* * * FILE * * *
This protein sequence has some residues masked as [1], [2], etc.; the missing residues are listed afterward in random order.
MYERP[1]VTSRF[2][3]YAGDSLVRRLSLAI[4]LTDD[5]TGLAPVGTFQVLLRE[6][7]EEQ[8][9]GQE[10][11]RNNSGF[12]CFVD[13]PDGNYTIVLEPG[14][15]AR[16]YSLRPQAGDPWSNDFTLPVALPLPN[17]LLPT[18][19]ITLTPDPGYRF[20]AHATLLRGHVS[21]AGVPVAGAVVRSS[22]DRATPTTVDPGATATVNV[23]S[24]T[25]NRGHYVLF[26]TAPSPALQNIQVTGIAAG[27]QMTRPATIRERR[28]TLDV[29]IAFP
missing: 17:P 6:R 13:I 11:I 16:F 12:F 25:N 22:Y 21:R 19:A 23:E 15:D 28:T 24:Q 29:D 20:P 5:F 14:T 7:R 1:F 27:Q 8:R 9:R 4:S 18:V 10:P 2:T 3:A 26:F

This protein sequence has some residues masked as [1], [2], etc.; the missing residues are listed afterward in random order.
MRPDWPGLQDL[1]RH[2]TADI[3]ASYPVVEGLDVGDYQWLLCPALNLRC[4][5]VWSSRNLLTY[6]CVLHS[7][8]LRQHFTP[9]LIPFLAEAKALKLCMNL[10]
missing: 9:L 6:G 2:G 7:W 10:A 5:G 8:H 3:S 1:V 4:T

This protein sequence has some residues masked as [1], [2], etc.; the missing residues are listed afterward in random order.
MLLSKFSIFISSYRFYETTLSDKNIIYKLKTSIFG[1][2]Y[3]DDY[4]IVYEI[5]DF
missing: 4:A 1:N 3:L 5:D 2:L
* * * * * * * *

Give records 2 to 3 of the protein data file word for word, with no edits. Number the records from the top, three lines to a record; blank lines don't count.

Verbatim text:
This protein sequence has some residues masked as [1], [2], etc.; the missing residues are listed afterward in random order.
MRPDWPGLQDL[1]RH[2]TADI[3]ASYPVVEGLDVGDYQWLLCPALNLRC[4][5]VWSSRNLLTY[6]CVLHS[7][8]LRQHFTP[9]LIPFLAEAKALKLCMNL[10]
missing: 9:L 6:G 2:G 7:W 10:A 5:G 8:H 3:S 1:V 4:T

This protein sequence has some residues masked as [1], [2], etc.; the missing residues are listed afterward in random order.
MLLSKFSIFISSYRFYETTLSDKNIIYKLKTSIFG[1][2]Y[3]DDY[4]IVYEI[5]DF
missing: 4:A 1:N 3:L 5:D 2:L